Cornwall is also increasingly famous for its artisan food and drink producers and the Cornish Winter Fair in Wadebridge on Saturday 19th November is a great family day out. Taste samples at the array of foodie stalls and either treat yourself or start your Christmas shopping at the craft stalls stocked by talented artists of all types. There are plenty of farm animals, including the prime stock show, and you can have a go at milking a (mock) cow or grooming a pony. Entry is free, so you can go for as long or as short a time as suits you without feeling you have to get your money’s worth.

Every budget can be catered for at this time too for those who want to experience the creations of Cornwall’s exceptional chefs. It is easier to get reservations and there are special menus which explore seasonal produce and are very good value for money. In Padstow, Rick Stein’s St Petroc Bistro has three course charity lunches for £12.50, while Michelin starred Paul Ainsworth at No 6 has three course lunches for £26. Fans of Nathan Outlaw should sign up to his Grub Club on line before visiting his Port Isaac Fish Kitchen to find out about special offers and get ten per cent off meals.

Autumn really is a fabulous time here: truly accessible in every way.

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A Visit to Cardinham Woods

img_6882Holiday makers to Cornwall dream about beautiful beaches, wide coastal views and historical tropical gardens, but Cardinham Woods is a lovely hidden secret waiting to be discovered.  Set in a lush green valley near Bodmin and imaginatively managed by the Government’s Forestry Commission, the multi-coloured mixed woodland makes a perfect day out for all the family, including dogs.

Explore four winding waymarked walking trails, identifying trees, the remnants of the old mine and clapper bridge across a free flowing stream, using the free ForestXplorer app (available for iOS and Android). Alternatively hire mountain bikes from Trailmunki and take their advice on the best routes for your fitness level through miles of quality single track left by the mining industry.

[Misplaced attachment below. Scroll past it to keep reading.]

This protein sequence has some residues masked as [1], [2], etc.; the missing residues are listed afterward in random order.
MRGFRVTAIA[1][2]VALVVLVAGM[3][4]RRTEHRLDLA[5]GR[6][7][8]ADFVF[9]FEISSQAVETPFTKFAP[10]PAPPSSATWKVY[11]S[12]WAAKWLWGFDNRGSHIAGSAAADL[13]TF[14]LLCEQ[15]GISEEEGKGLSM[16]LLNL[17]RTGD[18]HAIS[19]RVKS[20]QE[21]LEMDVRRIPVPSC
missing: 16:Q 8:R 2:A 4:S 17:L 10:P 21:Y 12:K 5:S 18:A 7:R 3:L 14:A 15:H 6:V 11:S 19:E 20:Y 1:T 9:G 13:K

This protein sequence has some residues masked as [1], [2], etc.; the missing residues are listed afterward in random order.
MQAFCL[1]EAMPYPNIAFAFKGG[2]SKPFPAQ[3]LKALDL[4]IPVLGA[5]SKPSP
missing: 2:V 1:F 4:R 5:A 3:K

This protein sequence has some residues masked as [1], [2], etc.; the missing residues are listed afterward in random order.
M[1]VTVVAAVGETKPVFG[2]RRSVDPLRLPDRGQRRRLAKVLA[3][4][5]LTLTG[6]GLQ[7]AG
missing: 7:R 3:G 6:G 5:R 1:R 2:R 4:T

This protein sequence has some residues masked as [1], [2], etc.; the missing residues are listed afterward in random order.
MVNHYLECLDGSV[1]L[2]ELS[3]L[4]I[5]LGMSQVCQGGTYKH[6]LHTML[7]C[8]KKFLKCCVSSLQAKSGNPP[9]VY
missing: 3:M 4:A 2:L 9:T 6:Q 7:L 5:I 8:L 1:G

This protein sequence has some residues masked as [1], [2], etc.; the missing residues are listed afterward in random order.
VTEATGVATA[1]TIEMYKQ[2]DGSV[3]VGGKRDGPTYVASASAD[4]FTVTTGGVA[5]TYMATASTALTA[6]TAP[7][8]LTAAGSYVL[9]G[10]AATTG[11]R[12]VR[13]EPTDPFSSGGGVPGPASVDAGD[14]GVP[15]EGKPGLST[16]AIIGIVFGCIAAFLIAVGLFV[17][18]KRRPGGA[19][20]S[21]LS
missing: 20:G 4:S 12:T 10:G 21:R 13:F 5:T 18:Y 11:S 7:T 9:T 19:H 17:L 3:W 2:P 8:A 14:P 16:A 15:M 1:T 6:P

For children and parents, Badger Forest School and Outdoor Learning is a great introduction to new types of play, adventure and skills, including campfire cooking. They will even teach you how to light your own fire using just a steel and lighter. Great fun as either another holiday activity or for an unusual birthday party.


The woods have a large car park, loos and children’s playground at the entrance, with plenty of seating for picnickers and free barbeques for those who want to create their own feast. Alternatively, try the charming Woods Café, nestled below soaring trees. In winter, they have a roaring fire indoors, while their large outside seating area makes a lovely spot for dog walkers to enjoy cakes and coffee or a cream tea.


We had a lunch of pea soup with feta cheese, followed by sausage rolls made from well seasoned Cornish pork, a seasonal salad and homemade spicy apple chutney. There is a selection of drinks, including local bottled beers, but glasses of tap water are freely available (and the Cornish tap water is very drinkable.) It was an absolute bargain at £5.95 a head – unlike many tourist locations where a catering monopoly is an excuse to rip off visitors. The water bowls for thirsty dogs were appreciated too.

It is so easy to sit and relax at the café that we recommend site seeing and exercising are best taken before a refreshment break. It is a lovely way to end a visit by treating yourself to some fresh homemade food using the best of Cornish produce while chatting about your latest discovery. This is definitely a place which justifies return visits, particularly as the woods reflect the season changes. There are also specially designed activities, with the Autumn Activity Trial now open and a woodland community canvas to display the natural materials you discover on the forest floor.

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Welcome to our blog

I am thrilled to start our blog by sharing some of our fantastic guests’ reviews. From family parties ( to silver panthers ( and stylish trend setters (, they all found something to love about us and Cornwall.


Based in the Cornish Riviera surrounded by miles of stunning beaches, I am looking forward to letting you know our news and highlighting the events and activities which make holidays here such fun – fun that includes dog guests. In addition, as it is a famous foodie county, I will be passing on recipes that make the most of our wonderful local produce.

Weddings and parties are also a big part of our life and, after several years’ experience, the team is happy to offer tips of the trade to help make such special events joyful. Every celebration is unique, but we know planning cuts the stress and makes all of them run more smoothly.

I would be delighted to get your feedback and suggestions on information for making your visit to Cornwall a great one. Leave a message on our Facebook or Instagram page and I will do my very best to feature your request in a future blog post.